Research shows new promising treatments against advanced melanoma.
The agents, known as Dabrafenib and Trametinib, are being developed by the British pharmaceutical firm GlaxoSmithKline, and were tested in clinical trials against standard chemotherapy treatments.
The trial on Trametinib included 322 people, of whom 214 took the experimental drug while the rest did standard chemotherapy, researchers said at the American Society of Clinical Oncology meeting in Chicago.
More than 22 percent of those on Trametinib responded to treatment compared to eight percent in the chemo group.
The Trametinib group also experienced a median 4.8 month period in which the cancer did not advance, and saw their risk of dying from skin cancer diminish by 46 percent compared to the chemo group -- 81 percent were still alive after six months of treatment compared to 67 percent in the control group.
The phase III trial was the first to evaluate a treatment against melanoma that inhibits a protein known as MEK, and may help about half of all melanoma patients who have a mutation in the BRAF gene that fuels tumor growth.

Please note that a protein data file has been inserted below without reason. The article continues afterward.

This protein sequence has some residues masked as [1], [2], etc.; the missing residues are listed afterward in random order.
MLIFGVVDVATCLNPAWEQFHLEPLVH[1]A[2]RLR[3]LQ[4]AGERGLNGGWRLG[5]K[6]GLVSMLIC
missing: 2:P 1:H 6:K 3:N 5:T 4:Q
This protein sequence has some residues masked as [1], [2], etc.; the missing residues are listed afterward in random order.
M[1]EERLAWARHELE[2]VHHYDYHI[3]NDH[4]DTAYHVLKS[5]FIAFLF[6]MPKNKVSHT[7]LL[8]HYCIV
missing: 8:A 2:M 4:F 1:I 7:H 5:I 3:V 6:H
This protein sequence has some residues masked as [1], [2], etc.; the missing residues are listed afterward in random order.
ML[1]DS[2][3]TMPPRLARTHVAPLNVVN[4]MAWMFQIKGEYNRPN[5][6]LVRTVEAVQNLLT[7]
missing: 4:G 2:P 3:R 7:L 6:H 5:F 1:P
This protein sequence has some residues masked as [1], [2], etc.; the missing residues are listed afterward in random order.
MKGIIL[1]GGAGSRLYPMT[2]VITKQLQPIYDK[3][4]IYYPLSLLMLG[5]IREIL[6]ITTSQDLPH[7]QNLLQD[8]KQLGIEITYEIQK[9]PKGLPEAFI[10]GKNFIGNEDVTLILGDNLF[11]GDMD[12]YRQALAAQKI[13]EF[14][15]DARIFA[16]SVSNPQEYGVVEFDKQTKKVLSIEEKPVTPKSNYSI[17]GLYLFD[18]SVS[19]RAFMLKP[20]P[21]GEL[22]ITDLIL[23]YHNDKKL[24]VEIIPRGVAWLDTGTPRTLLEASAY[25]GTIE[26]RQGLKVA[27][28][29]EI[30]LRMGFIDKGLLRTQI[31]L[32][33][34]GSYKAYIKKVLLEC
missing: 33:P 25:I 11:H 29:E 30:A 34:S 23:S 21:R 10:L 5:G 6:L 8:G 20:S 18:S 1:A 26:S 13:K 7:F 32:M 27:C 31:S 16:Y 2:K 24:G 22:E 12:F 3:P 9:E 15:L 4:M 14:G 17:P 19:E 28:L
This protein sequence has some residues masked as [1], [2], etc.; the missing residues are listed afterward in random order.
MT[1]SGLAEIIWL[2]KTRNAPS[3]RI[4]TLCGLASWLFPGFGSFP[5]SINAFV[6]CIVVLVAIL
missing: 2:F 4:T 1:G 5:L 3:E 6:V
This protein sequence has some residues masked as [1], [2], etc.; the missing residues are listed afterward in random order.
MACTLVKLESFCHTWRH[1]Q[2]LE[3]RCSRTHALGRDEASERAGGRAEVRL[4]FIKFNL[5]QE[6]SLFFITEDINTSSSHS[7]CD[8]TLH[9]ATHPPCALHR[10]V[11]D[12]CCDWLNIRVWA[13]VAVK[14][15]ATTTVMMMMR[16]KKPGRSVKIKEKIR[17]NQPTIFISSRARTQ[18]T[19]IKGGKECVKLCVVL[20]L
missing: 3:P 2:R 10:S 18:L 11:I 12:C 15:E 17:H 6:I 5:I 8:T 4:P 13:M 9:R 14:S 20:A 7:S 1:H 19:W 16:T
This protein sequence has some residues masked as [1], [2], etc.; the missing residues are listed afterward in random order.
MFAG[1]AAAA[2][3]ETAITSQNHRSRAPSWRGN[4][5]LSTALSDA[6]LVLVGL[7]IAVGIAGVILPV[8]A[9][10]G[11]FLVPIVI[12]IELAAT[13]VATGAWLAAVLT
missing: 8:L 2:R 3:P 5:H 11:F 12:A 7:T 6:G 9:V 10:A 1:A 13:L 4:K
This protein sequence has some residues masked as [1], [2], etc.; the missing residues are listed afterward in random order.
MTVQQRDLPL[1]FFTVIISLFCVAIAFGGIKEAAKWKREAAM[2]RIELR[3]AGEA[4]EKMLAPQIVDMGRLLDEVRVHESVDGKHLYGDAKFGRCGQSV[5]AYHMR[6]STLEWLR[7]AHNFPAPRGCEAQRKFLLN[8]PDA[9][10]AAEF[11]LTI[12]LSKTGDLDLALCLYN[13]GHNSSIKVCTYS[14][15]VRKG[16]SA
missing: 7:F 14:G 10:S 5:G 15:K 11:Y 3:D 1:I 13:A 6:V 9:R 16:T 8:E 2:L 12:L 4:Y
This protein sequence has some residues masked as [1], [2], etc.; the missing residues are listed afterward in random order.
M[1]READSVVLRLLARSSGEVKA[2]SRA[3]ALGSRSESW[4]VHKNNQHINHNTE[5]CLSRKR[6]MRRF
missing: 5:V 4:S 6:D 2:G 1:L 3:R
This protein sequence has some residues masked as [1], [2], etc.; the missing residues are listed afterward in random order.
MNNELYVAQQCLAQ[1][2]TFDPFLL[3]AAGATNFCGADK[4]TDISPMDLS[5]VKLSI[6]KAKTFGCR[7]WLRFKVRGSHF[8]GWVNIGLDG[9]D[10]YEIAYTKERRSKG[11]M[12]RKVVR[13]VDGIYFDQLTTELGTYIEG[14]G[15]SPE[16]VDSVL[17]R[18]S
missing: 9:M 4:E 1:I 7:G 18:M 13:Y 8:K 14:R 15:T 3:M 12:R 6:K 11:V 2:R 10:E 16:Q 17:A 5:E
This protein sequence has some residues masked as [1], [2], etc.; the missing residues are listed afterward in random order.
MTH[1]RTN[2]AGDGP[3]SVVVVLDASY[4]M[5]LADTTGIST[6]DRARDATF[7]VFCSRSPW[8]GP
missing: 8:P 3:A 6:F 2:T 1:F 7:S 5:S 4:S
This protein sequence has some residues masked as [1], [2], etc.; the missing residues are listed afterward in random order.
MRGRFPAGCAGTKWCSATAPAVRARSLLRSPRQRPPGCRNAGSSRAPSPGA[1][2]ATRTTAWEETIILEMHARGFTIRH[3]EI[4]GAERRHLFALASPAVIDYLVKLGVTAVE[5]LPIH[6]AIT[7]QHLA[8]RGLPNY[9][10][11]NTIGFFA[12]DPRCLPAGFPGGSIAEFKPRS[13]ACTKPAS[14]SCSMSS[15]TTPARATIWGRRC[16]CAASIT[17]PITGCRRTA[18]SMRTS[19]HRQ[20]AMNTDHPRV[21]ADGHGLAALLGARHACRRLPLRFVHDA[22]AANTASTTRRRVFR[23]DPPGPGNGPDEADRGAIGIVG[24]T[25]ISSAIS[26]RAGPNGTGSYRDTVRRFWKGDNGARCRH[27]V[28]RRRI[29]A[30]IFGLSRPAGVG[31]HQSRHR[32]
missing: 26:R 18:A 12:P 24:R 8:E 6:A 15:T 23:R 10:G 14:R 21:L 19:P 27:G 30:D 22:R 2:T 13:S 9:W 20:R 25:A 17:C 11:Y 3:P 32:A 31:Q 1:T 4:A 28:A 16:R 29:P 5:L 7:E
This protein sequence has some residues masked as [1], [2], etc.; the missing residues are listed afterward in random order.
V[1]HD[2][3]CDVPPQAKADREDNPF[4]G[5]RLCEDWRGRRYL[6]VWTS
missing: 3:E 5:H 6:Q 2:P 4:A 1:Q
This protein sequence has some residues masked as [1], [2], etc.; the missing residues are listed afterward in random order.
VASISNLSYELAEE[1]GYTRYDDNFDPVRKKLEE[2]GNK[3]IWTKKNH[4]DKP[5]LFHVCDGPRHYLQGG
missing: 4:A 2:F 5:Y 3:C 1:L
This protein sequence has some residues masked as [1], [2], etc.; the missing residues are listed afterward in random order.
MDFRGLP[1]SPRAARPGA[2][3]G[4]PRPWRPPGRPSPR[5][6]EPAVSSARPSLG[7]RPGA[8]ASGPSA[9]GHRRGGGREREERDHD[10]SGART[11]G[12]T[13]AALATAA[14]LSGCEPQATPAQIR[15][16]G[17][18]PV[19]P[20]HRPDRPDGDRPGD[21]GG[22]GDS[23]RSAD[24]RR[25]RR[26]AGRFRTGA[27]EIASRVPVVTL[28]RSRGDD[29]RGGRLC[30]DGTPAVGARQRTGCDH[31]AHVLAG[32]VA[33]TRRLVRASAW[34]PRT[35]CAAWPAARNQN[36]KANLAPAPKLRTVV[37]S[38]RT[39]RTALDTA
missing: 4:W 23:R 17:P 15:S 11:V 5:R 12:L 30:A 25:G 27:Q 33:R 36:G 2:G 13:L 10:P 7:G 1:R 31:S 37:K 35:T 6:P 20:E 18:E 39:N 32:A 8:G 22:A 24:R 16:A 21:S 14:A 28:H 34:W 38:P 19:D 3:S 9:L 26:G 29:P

"This is the first in a new class of targeted drugs that could benefit patients with melanoma who have BRAF mutations," said Caroline Robert, head of Dermatology at the Institute Gustave Roussy in Paris, France.
"The findings show that targeting the MEK molecular pathway is a viable strategy for treating many people with the disease," Robert added.
"Trametinib is likely to become another first-line treatment option for patients with advanced melanoma."